You are not alone

You are not alone

*This blog contains personal experiences of mental health issues including depression, addiction and eating disorders*

Talking about mental health isn’t always the easiest thing to do. Tapping into your own thoughts is scary enough, let alone trying to discuss it with anyone else. It’s like letting your guard down and allowing someone to know what you’re thinking and feeling, and if they’re not good thoughts or feelings, they’re hard to share.

Today, I’m going to share my experiences with mental health, how I overcame them and how I still struggle from time to time. But most importantly I want you, as the reader, to know that if you are currently struggling, you are not alone.

So here goes…


At a certain point in my childhood I started becoming a lot more aware of my body. But this only happened after continuously feeling pressured by my peers to change. They would comment on my appearance, and they were things you wouldn’t take lightly either. Thinking about it now, what they did and said was bullying. Luckily I didn’t take much notice of them because my parents taught me to be strong willed and to ignore ill-mannered comments. But it’s not easy for everyone to do that. Negative comments can destroy a person’s mind. It can make them feel worthless, disappointing and mentally unstable, where eventually their mental and perhaps physical health too are put at risk. It isn’t easy for people to openly express what is going on inside their mind. Mental health issues are so over stigmatized that people are afraid to let others know they are struggling. This is why it is important to talk about and support mental health.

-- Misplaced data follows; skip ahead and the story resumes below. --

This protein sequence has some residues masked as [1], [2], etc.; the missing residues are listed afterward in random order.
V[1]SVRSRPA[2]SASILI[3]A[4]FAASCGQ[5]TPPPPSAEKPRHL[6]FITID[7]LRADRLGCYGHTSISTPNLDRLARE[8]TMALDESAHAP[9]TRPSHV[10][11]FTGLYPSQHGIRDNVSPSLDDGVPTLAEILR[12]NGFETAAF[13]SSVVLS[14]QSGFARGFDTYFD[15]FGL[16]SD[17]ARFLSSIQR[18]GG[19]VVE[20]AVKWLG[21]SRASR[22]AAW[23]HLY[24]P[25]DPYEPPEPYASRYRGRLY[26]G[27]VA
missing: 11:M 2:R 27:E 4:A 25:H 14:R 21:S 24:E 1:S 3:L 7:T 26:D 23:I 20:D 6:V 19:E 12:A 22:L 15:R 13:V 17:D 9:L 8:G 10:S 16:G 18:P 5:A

For me, these comments destroyed me. They dropped my self-confidence and self-esteem to such a level that I wanted to change my appearance. So I did. The summer of 2016, one year after moving to Thailand, I told myself I was going to eat healthy and exercise; the standard routine most people use to get “in shape”. Initially I didn’t intend on not eating, it just sort of happened. First I cut carbs, then I cut breakfast and in the end I was only eating one meal a day, along with at least one hour of daily high intensity exercise. The weight dropped off me so quickly, to an unhealthy amount that I was categorically classified as “anorexic”. I didn’t understand at the time, why it was bad to lose so much weight, because to me it was an achievement. I was skinnier than ever which also meant I thought I had completely gotten rid of the possibility for anyone else to make damaging comments. What I didn’t realise is I was setting myself up for years of battling against my own mind, struggling with ill health and potentially risking my chance of having a family in the future.


 Woman with head down alone and upset

After a short while I realised that my body was not okay. I started having numerous fainting episodes after running, including one seizure. I was constantly cold (to the point where I would shiver) and always felt tired. Yeah I was cold in Thailand… strange? Not really, my body was stuck in “starvation mode”, and honestly even though I was skinny, I wasn’t happy, because a part of me knew I was damaging my body.

The next three years consisted of numerous ups and downs. It was hard because even though I did want to get better, my mind wasn’t completely okay with going through the changes my body needed to in order to become healthy; a.k.a gaining weight. The beginning was the worst because I was forced to eat so much food (like 3,500 calories a day!) that I didn’t want to, even though I was starving and my body needed it. When I first noticed my body changing I was terrified. I was afraid of going back to that place where I felt worthless, and ugly all because my body wasn’t thin enough. In other words, I had been sucked into a vicious cycle that was making me frightened to do normal things a person does to stay alive; like eat. It’s strange how people can be so mean, and not even realise the damage they’re doing to other people. Social media is a huge influence on this; everyone knows it’s so much easier to be mean over text than it is to someone’s face. The amount of damage social media has done to the human race is outrageous.

 Person holding a smartphone with likes and comments popping up